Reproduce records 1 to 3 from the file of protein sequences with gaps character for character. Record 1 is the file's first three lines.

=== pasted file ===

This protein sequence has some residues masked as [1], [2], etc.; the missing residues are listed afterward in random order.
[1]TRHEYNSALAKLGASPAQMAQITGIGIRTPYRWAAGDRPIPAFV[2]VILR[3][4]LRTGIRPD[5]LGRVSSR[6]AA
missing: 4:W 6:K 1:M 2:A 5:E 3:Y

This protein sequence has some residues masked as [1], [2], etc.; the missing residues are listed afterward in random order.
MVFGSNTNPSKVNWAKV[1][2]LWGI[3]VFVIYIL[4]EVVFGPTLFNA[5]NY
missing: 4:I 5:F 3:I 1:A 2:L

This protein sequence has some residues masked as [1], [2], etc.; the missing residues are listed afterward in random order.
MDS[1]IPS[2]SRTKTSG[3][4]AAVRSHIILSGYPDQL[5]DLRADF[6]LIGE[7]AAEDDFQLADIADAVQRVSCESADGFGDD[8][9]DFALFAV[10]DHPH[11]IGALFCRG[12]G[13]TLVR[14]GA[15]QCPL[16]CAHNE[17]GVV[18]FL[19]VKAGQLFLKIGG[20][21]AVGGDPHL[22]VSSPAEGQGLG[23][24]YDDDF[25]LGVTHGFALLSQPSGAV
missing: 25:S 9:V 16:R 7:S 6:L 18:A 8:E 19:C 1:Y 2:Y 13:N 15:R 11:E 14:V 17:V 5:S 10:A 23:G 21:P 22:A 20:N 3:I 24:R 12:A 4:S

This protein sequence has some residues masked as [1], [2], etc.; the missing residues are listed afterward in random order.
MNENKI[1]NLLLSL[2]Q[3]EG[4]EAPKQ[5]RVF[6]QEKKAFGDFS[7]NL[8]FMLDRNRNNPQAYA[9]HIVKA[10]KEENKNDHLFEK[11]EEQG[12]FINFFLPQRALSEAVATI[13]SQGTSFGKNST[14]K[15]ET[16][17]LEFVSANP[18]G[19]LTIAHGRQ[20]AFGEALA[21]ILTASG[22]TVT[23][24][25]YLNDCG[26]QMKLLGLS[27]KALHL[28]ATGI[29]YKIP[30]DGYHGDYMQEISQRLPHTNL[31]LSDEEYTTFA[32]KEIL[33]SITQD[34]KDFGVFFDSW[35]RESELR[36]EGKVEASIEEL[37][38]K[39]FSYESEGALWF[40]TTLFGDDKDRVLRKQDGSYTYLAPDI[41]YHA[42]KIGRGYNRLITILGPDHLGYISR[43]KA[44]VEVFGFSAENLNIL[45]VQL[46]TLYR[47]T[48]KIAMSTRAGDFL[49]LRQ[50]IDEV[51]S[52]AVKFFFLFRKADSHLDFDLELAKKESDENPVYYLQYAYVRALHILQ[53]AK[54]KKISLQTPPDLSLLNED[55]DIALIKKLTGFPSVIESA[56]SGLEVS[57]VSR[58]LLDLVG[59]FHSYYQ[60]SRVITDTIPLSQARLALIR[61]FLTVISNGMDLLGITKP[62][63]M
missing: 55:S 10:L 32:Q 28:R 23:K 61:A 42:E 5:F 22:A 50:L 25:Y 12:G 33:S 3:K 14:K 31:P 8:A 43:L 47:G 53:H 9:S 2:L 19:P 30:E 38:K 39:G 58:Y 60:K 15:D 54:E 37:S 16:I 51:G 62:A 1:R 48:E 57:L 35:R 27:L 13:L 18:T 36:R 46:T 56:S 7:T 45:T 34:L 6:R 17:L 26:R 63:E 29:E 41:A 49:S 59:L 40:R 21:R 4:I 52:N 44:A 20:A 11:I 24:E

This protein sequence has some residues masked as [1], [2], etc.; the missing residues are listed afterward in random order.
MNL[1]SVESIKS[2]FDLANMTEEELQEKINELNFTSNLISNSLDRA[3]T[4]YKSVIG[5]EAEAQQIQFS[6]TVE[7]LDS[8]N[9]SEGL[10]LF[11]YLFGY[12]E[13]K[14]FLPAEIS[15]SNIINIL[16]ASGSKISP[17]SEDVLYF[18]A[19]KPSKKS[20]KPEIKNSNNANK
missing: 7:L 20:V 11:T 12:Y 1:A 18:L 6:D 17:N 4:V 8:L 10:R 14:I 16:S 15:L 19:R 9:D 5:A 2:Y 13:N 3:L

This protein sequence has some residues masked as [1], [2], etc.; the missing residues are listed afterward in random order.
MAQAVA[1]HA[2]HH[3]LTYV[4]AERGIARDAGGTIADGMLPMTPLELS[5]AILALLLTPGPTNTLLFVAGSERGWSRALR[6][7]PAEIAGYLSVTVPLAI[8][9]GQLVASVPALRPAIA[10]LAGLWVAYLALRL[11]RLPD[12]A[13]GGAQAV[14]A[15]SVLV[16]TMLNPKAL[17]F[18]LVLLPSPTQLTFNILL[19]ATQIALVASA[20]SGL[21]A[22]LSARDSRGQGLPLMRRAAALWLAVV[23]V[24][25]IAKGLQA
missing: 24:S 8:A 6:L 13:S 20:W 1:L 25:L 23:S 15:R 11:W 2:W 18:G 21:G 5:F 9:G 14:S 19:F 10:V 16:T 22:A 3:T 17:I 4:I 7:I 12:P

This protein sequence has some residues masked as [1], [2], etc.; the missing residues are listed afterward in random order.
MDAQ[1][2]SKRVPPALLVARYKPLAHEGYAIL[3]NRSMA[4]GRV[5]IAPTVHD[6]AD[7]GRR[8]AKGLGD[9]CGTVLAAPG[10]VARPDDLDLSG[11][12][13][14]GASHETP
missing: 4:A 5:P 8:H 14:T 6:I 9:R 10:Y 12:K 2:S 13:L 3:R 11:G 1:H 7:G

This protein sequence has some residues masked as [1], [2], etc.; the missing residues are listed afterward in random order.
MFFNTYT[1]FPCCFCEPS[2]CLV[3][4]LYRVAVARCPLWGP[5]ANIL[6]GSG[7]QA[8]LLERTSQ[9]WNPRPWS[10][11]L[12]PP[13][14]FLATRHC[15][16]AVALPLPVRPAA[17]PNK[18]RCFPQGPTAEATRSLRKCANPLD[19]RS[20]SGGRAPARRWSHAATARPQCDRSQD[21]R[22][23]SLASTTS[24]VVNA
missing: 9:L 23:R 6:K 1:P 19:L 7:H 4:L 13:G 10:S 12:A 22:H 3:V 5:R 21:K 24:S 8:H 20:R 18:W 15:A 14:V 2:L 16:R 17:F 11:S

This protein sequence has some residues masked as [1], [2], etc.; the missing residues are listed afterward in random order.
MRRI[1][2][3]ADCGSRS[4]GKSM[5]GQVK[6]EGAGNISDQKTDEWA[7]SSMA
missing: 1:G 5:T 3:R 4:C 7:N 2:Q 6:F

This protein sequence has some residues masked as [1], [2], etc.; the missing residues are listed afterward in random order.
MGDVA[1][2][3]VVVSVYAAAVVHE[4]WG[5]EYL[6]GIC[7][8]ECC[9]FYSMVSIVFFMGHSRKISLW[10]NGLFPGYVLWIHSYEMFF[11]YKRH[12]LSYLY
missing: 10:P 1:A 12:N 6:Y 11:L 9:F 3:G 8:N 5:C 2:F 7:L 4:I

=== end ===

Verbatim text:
This protein sequence has some residues masked as [1], [2], etc.; the missing residues are listed afterward in random order.
[1]TRHEYNSALAKLGASPAQMAQITGIGIRTPYRWAAGDRPIPAFV[2]VILR[3][4]LRTGIRPD[5]LGRVSSR[6]AA
missing: 4:W 6:K 1:M 2:A 5:E 3:Y

This protein sequence has some residues masked as [1], [2], etc.; the missing residues are listed afterward in random order.
MVFGSNTNPSKVNWAKV[1][2]LWGI[3]VFVIYIL[4]EVVFGPTLFNA[5]NY
missing: 4:I 5:F 3:I 1:A 2:L

This protein sequence has some residues masked as [1], [2], etc.; the missing residues are listed afterward in random order.
MDS[1]IPS[2]SRTKTSG[3][4]AAVRSHIILSGYPDQL[5]DLRADF[6]LIGE[7]AAEDDFQLADIADAVQRVSCESADGFGDD[8][9]DFALFAV[10]DHPH[11]IGALFCRG[12]G[13]TLVR[14]GA[15]QCPL[16]CAHNE[17]GVV[18]FL[19]VKAGQLFLKIGG[20][21]AVGGDPHL[22]VSSPAEGQGLG[23][24]YDDDF[25]LGVTHGFALLSQPSGAV
missing: 25:S 9:V 16:R 7:S 6:L 18:A 8:E 19:C 1:Y 2:Y 13:N 15:R 11:E 14:V 17:V 5:S 10:A 23:G 21:P 22:A 20:N 3:I 24:R 12:A 4:S